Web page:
Entering Curve 11, a 180-degree turn to the right, the sled picks up speed. I think to myself, This is fun! Suddenly, and seemingly without provocation, the sled begins to fishtail. This is less than fun. Confusion sets in. Push left to go right—or is it the other way? The wind billows my jacket, turning it into a blinding parachute. The sled screeches against the icy walls as I ricochet down the track.

In a flash, it's over. As the sled slows and my jacket deflates, I sit up smiling and laughing. Scrambling out of the track, I announce to a group of coaches, "This is great! When can I go again?"

"After instruction. Lots of instruction!" says Dmitry Feld, a Russian emigrant and the U.S. junior team's manager.

I seek out Tim Nardiello, the national team's program coordinator, for advice. Patiently he talks me through the track, explaining when, where and how much to steer in each curve. "If you make a mistake, even if you hit the wall, you have to put it behind you," he says. Right.

In the first two days I take 12 runs, gradually moving up the track to the top of the Labyrinth. Each run is preceded by an overwhelming fear, just shy of panic. Whereas the best drivers are so relaxed that they seem to be asleep on their sleds, I feel as though I'm in the throes of a violent dream.

I start thinking, Why am I doing this? I don't have to do this.

With each run I grow more confused about how to steer. In the difficult curves nothing seems to work. I sometimes lie back in frustration and let the sled go where it wants to. By the end of the second day I have battered myself silly. Despite my padding—soccer and lacrosse pads on my forearms, calves, elbows, even ankles—I am bruised and beaten. After one particularly troublesome run, Nardiello asks, "How come you're not so smiley anymore?" I shoot him my best I'm-a-New-Yorker-don't-mess-with-me look.

Two days later, I am approaching the chute dubbed the Hog Pen. It's called this because, at one time or another, it has made every slider scream. I have, until now, found this stretch of track, from Curves 10 through 13, particularly difficult. I have likened this part of the course to the Times Square subway station at rush hour—my commuter nightmare, always getting shoved this way and that.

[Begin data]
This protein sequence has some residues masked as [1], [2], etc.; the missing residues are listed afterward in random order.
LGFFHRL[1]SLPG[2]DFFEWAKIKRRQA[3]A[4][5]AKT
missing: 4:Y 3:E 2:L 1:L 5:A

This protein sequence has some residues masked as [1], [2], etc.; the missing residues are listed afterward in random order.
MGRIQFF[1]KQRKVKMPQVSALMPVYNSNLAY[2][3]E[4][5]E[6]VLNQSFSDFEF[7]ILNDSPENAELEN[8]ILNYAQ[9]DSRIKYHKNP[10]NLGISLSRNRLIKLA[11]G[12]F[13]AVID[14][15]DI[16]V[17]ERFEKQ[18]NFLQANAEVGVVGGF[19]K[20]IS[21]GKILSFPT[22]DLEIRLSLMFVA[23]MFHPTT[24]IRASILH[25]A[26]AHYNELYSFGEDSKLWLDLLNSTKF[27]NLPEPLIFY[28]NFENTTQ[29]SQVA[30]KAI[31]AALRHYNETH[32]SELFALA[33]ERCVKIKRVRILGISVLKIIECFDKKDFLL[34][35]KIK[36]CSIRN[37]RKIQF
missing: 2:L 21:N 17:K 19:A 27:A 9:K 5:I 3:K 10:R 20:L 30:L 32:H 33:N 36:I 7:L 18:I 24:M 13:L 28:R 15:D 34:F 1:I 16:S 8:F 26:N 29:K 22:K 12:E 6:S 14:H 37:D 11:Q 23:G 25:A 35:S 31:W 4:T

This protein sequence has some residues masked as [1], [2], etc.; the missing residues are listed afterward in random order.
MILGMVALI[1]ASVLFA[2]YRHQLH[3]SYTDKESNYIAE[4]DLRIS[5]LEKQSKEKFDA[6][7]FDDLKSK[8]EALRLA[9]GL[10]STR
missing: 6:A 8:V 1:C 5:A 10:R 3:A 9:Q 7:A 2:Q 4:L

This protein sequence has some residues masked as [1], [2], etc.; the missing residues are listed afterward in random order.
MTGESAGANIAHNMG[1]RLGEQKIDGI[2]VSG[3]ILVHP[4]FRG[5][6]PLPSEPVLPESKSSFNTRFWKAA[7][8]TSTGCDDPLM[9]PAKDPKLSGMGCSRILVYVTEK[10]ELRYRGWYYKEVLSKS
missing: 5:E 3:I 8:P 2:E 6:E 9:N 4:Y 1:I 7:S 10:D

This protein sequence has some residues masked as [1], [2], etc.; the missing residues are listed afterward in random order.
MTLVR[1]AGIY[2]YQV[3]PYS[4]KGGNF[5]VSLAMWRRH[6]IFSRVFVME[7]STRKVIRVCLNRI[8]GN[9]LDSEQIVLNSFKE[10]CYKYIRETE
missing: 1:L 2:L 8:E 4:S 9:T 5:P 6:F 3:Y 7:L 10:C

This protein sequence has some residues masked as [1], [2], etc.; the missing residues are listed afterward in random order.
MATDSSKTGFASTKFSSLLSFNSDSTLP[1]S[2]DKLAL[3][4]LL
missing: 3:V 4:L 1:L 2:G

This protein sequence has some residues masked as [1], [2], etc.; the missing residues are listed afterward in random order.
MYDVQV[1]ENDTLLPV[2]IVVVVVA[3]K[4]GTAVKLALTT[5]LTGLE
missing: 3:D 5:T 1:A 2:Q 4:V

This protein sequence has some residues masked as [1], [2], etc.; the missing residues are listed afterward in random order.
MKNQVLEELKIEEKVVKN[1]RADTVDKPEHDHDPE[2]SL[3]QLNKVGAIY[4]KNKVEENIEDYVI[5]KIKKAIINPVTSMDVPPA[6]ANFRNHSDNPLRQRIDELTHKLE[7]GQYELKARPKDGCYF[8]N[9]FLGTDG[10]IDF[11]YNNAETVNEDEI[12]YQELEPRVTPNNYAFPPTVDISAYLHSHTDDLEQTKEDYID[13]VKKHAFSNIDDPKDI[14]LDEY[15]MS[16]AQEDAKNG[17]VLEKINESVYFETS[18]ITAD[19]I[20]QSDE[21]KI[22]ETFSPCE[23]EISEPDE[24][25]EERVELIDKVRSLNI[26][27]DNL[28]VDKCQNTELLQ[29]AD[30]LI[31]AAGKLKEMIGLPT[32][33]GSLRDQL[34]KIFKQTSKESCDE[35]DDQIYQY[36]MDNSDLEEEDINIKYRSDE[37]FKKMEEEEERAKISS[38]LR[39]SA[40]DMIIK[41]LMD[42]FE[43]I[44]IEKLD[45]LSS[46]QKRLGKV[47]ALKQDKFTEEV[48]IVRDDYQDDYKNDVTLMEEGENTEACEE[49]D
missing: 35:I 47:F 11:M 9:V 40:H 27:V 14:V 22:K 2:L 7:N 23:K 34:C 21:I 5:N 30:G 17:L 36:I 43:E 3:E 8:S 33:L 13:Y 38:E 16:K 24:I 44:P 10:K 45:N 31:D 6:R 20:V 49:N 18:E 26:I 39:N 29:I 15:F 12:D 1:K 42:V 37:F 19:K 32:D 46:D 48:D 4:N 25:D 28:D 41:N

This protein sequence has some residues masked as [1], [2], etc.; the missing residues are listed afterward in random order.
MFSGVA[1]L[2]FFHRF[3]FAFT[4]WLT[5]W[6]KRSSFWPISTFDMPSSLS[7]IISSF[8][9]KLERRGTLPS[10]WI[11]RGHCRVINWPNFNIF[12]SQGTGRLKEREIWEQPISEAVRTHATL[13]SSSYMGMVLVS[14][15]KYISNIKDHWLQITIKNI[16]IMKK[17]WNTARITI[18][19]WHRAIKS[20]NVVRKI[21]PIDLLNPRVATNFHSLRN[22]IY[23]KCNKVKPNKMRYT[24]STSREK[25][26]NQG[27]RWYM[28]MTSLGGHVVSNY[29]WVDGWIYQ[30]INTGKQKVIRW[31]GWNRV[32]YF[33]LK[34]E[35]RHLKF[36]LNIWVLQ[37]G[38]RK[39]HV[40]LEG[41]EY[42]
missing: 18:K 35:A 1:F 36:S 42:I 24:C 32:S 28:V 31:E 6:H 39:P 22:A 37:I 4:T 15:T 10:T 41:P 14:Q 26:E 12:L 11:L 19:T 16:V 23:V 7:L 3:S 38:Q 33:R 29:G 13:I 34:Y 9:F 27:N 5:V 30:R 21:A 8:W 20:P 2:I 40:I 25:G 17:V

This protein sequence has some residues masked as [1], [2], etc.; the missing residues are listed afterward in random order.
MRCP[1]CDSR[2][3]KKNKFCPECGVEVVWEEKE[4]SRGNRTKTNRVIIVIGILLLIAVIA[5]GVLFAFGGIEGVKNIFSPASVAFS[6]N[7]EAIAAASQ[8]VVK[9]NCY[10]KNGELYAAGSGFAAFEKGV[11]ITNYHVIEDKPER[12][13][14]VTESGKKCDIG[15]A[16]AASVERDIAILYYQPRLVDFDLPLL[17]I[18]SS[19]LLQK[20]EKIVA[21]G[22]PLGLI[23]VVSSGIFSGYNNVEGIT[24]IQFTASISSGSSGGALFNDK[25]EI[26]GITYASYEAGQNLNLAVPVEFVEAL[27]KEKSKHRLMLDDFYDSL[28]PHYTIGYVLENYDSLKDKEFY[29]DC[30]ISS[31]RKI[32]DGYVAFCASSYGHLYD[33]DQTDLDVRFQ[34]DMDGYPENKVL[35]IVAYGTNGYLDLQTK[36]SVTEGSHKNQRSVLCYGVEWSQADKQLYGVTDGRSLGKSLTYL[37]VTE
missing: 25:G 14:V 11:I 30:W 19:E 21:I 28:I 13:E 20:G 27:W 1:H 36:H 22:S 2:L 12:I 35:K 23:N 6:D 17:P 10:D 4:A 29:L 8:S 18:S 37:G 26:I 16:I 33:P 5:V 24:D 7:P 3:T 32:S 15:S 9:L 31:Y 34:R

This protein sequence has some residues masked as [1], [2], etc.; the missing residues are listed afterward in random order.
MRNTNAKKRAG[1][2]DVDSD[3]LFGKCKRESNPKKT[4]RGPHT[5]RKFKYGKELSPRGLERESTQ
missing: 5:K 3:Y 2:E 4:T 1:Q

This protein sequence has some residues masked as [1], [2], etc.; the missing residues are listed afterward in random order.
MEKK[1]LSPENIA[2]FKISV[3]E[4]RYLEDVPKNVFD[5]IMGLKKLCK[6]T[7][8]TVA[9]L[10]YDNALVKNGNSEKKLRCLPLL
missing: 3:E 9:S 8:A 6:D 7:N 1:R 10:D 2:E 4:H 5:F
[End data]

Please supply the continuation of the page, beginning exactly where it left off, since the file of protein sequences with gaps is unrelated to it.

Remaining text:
But this time, for the first time, I drive Curves 10 through 13...well, if not perfectly, at least correctly. It's thrilling, nothing less than thrilling.

Gradually, I move farther up the track. When I start sliding from Curve 5, I find I'm carrying so much speed into the bottom of the course that the G-forces are snapping my head back against the ice. I think to myself: Finally found a use for that weird neck exercise on the Universal machine.

The first time I start from the top of the women's course I am so startled by the turbo boost of speed at Curve 7 that I slip off the sled in the Labyrinth. The sled careens down the track ahead of me, and I slide on my stomach for more than a hundred yards. On my second attempt from the Ladies Start, I steer too late in Curve 12 and continue to head straight when the course veers left. I belt the wall, and the sled lands on my head, crushing my chin against the ice. "Holy cow, that smarts!" I scream. Or something to that effect.

I am so shaken I want to cry, but when the track announcer asks, through the P.A. system, whether I am O.K., I gamely offer a thumbs-up. Everything aches as I slowly sit up. Where's my sled? Who cares. Where's my chin?

After sliding for a few days from the Ladies Start—five runs a day, for a total of four minutes of action over six hours—I grow accustomed to the speed and am no longer afraid. I learn to drive the track, rather than just hang on for dear life. Seldom, now, do I smash into the icy walls. I start to remove my pads, one by one. I'm beginning to feel like a slider, not just a survivor. After one particularly clean run I pick up a walkie-talkie to converse with coaches stationed along the track. "Hey, Dmitry, how'd I look in Curve 5?"